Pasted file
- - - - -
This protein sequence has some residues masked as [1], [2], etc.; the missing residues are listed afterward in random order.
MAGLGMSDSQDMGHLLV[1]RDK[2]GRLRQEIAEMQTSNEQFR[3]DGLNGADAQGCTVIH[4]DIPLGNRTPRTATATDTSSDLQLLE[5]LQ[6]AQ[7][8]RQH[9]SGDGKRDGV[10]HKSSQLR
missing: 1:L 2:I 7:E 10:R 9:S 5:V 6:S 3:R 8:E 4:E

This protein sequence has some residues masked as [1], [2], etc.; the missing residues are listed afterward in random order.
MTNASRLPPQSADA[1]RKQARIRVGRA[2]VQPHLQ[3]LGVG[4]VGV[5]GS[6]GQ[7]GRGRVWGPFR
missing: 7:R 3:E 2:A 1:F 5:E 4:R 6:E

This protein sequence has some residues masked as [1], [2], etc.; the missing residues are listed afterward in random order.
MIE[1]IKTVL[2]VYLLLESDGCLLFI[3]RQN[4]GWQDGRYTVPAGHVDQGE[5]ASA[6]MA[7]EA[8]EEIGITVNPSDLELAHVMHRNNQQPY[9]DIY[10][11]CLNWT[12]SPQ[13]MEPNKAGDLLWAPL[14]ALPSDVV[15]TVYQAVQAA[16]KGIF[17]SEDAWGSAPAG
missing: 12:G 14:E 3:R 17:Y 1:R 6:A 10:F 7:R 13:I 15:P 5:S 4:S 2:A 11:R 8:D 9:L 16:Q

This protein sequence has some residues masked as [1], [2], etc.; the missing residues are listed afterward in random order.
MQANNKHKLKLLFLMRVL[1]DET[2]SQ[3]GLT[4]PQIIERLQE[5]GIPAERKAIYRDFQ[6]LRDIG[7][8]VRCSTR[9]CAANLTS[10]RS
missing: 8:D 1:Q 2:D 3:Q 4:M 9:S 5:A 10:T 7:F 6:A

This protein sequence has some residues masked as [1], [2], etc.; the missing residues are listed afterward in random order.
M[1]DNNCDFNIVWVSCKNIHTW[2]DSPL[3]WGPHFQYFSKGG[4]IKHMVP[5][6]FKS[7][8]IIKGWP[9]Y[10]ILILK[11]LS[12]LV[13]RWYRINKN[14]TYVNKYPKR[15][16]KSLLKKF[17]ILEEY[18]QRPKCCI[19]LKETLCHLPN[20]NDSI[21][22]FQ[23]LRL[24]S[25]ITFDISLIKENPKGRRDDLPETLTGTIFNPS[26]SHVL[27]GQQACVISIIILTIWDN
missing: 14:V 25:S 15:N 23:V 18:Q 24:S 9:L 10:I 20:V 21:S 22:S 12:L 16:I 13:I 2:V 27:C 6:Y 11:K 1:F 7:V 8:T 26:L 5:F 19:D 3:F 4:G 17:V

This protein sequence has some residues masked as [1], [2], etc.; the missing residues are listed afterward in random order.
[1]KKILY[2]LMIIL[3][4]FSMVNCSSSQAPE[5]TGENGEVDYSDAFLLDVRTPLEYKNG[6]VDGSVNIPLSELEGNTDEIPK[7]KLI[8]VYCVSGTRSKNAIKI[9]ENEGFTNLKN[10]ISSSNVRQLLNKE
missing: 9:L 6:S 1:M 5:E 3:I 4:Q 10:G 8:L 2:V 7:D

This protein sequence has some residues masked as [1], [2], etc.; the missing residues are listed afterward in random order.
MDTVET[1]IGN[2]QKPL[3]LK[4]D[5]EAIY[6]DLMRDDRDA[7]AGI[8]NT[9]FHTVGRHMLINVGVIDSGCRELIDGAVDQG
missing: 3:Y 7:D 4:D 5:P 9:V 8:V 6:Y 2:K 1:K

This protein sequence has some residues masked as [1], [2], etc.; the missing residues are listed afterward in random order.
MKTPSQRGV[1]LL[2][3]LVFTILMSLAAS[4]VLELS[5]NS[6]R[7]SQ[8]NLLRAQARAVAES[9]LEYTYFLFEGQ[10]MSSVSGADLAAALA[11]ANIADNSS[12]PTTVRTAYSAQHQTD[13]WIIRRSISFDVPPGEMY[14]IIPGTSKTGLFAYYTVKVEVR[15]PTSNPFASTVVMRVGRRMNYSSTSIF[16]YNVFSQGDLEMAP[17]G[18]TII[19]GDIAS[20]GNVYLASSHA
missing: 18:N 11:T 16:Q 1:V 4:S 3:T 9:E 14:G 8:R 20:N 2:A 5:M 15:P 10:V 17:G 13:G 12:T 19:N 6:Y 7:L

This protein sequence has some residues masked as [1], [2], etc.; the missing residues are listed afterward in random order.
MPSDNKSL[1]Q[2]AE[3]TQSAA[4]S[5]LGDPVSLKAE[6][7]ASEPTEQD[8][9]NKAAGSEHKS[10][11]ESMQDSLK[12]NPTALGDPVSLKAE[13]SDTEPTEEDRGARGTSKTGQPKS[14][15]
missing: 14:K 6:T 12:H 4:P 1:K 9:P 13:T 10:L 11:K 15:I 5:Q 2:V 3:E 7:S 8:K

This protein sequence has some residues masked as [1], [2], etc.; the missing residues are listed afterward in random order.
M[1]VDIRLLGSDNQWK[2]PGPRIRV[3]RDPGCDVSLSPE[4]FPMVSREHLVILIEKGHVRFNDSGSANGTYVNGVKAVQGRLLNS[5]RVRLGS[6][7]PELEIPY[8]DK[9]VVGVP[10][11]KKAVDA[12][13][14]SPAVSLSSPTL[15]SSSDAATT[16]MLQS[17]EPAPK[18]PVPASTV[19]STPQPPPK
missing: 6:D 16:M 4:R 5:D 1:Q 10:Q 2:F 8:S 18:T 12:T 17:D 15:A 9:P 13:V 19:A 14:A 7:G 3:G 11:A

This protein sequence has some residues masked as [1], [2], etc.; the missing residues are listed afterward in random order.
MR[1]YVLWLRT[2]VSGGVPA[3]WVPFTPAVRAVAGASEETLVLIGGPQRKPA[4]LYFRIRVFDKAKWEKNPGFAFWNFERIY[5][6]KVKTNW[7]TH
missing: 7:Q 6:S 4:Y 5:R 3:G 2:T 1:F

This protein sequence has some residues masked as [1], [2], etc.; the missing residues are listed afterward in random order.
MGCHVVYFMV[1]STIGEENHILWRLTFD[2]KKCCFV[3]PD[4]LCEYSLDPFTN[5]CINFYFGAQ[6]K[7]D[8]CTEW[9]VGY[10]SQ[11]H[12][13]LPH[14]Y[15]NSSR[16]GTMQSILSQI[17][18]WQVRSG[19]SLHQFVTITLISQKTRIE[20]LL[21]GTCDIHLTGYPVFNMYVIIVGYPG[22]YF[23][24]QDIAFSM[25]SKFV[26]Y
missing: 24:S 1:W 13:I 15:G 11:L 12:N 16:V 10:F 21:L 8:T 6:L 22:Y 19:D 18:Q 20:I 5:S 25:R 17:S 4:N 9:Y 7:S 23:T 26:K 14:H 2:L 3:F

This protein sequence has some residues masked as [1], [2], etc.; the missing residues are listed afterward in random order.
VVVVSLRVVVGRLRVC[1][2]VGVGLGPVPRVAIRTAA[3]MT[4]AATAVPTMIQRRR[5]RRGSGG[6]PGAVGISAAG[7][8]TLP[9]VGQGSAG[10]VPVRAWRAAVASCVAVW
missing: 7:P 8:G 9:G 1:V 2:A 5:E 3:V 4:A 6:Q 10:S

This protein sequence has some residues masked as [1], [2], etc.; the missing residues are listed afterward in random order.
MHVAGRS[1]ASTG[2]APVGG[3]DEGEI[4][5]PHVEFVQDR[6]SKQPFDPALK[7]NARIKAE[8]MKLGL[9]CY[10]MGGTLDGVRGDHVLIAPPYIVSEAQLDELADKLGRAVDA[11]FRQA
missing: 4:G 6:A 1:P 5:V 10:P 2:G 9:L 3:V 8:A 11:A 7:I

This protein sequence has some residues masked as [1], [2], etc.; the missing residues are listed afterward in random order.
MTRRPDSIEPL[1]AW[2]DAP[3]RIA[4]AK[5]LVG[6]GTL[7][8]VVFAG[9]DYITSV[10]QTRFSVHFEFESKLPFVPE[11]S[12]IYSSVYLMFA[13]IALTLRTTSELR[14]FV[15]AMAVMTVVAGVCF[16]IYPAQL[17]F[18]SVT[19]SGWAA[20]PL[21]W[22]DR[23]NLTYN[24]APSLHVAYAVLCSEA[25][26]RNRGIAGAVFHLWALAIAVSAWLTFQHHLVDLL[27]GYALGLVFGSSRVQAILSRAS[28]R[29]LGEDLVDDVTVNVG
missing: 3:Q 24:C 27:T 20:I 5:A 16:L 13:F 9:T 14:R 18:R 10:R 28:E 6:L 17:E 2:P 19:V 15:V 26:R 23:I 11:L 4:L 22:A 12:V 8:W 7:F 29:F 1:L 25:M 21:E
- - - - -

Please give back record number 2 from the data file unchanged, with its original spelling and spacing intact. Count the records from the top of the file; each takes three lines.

This protein sequence has some residues masked as [1], [2], etc.; the missing residues are listed afterward in random order.
MTNASRLPPQSADA[1]RKQARIRVGRA[2]VQPHLQ[3]LGVG[4]VGV[5]GS[6]GQ[7]GRGRVWGPFR
missing: 7:R 3:E 2:A 1:F 5:E 4:R 6:E